It’s fall 1986 when five young lads get acquainted in the Dutch provincial town of Deventer. Besides being new in town, they appear to have one more mutual interest, being the music of post-Punk bands like The Cure, The Talking Heads and TC Matic. Be it the spirit of the era, the chemistry in their music or the unspoken urge to take part in the local underground scene? Most probably it’s a combination of multiple reasons that swiftly makes them create an entire original repertoire. Deep, dark and melodious. Five outsiders in a new town, loners in the buzzing band scene of that very moment. Like misfits that manage to attract attention against all odds. Nar-Cist is born.
Hendrik Kamerman on vocals, Tony van Engelen on guitar, Mirko Cocco on bass and Walter de Jonge behind the keys, that’s the base setting of Nar-Cist in those days. An array of drummers passes by before Bas Hagen takes over the drumsticks in 1992. Besides the lunatic pace in which the band spits out new work, they build on a solid live reputation. After playing support act for the legendary British band The Sound, they embark on a tour through Scotland.
Welcomed with open arms reactions are more than good, with a loyal fan base following the band wherever they roam. Not aware of the tiny cracks in the glazing. In the early nineties the bomb bursts. The dream is over.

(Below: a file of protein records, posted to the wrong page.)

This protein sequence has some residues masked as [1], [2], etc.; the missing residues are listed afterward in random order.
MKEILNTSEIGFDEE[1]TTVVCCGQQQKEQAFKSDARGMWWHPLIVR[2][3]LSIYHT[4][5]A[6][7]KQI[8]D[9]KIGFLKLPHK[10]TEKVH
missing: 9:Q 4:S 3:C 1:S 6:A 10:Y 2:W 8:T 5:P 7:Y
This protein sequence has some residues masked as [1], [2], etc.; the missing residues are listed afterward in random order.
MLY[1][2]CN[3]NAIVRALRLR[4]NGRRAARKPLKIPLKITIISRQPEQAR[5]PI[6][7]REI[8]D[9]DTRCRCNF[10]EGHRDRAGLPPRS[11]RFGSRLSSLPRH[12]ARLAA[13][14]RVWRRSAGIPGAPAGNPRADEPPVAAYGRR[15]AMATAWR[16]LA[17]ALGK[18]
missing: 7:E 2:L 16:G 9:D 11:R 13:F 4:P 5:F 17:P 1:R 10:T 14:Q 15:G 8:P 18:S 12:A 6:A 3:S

2017, the demise of singer Hendrik Kamerman is a right slap in the face. Totally unexpected the remaining four members of the band get reacquainted after all those years. The faded contact is soon to be restored to its former glory, memories of times gone by come floating to the surface of their communal memory. Despite the decennia that went by and the diversity of life paths chosen, the lads become gents soon find each other in their music. Spread throughout the country they start working on a resurrection of their music. The chemistry is still very much there. Long forgotten songs find their way to strings, keys and drums seemingly effortless. Emphasizing the reason they got back together in the first place in a crystal clear but ever so painful way, the need for a singer that can fill in the gap that Hendrik Kamerman left behind.
Five youngsters disguised as middle aged gentlemen. On stage all of the energy they radiated back then seems to be still there. The sheer pleasure and the love for their music works contagious, their sound is full and convincing. This is the sound that could have conquered Europe, a sound that still can. With a new front man in the person of Robert Bockting, Nar-Cist’s performance is solid as a rock once again. You can see, hear and feel that this new set up is working exactly as it should. With their own repertoire that is both as contemporary as it is original, Nar-Cist is not a repetition of moves. This is a band that truly retrieved itself from the past. Ready for a new chapter. Nar-Cist is back!